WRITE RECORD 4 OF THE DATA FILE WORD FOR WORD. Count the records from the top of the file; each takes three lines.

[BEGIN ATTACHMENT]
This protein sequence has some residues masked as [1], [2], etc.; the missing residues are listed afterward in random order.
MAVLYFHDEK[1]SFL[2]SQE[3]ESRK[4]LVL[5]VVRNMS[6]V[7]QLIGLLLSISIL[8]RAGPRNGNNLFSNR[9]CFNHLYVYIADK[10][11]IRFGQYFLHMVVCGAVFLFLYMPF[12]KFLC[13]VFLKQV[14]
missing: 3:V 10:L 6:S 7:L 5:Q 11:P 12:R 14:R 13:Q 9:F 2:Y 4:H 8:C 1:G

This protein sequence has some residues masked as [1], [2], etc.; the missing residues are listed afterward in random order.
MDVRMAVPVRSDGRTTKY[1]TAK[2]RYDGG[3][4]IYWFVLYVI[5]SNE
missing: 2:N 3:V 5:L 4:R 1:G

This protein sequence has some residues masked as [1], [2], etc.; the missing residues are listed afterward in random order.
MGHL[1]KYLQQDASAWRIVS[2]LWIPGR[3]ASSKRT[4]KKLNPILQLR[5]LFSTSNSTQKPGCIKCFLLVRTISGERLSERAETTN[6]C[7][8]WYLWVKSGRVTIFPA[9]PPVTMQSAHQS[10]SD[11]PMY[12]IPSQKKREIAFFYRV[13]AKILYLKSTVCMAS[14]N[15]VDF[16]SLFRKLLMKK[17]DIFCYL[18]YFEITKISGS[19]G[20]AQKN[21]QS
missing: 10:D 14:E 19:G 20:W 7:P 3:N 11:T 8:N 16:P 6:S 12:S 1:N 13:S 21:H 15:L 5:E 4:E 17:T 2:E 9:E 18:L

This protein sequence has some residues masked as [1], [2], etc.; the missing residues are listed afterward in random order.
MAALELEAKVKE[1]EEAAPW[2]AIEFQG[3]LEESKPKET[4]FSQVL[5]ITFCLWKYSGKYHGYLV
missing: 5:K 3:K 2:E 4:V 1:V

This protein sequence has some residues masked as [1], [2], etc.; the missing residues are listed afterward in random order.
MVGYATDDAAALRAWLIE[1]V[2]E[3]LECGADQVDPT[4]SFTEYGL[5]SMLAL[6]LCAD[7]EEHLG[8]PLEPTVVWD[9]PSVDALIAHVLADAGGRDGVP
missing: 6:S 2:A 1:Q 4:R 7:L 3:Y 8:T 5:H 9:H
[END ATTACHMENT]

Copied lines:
This protein sequence has some residues masked as [1], [2], etc.; the missing residues are listed afterward in random order.
MAALELEAKVKE[1]EEAAPW[2]AIEFQG[3]LEESKPKET[4]FSQVL[5]ITFCLWKYSGKYHGYLV
missing: 5:K 3:K 2:E 4:V 1:V